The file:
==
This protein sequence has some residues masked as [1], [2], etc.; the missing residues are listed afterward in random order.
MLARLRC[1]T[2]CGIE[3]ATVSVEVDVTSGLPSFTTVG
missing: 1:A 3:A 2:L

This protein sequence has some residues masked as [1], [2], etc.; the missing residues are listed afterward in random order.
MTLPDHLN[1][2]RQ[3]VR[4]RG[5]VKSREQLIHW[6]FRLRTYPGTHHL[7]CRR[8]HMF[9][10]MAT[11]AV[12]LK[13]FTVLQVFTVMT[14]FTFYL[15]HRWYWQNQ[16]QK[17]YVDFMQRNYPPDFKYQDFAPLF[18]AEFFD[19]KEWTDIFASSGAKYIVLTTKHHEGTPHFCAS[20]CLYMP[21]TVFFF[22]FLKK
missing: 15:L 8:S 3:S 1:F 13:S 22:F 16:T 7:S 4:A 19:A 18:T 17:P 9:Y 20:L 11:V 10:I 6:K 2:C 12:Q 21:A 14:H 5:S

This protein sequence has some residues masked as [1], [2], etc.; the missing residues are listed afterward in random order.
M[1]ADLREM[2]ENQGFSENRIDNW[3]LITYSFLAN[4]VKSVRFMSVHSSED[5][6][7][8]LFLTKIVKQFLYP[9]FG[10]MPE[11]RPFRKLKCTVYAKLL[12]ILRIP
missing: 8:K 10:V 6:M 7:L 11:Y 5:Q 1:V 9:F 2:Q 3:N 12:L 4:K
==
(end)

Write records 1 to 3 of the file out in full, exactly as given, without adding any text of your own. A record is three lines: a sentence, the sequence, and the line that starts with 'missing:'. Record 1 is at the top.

This protein sequence has some residues masked as [1], [2], etc.; the missing residues are listed afterward in random order.
MLARLRC[1]T[2]CGIE[3]ATVSVEVDVTSGLPSFTTVG
missing: 1:A 3:A 2:L

This protein sequence has some residues masked as [1], [2], etc.; the missing residues are listed afterward in random order.
MTLPDHLN[1][2]RQ[3]VR[4]RG[5]VKSREQLIHW[6]FRLRTYPGTHHL[7]CRR[8]HMF[9][10]MAT[11]AV[12]LK[13]FTVLQVFTVMT[14]FTFYL[15]HRWYWQNQ[16]QK[17]YVDFMQRNYPPDFKYQDFAPLF[18]AEFFD[19]KEWTDIFASSGAKYIVLTTKHHEGTPHFCAS[20]CLYMP[21]TVFFF[22]FLKK
missing: 15:L 8:S 3:S 1:F 13:S 22:F 16:T 7:S 4:A 19:A 18:T 17:P 9:Y 20:L 11:V 10:I 6:K 2:C 12:Q 21:A 14:H 5:S

This protein sequence has some residues masked as [1], [2], etc.; the missing residues are listed afterward in random order.
M[1]ADLREM[2]ENQGFSENRIDNW[3]LITYSFLAN[4]VKSVRFMSVHSSED[5][6][7][8]LFLTKIVKQFLYP[9]FG[10]MPE[11]RPFRKLKCTVYAKLL[12]ILRIP
missing: 8:K 10:V 6:M 7:L 11:Y 5:Q 1:V 9:F 2:Q 3:N 12:L 4:K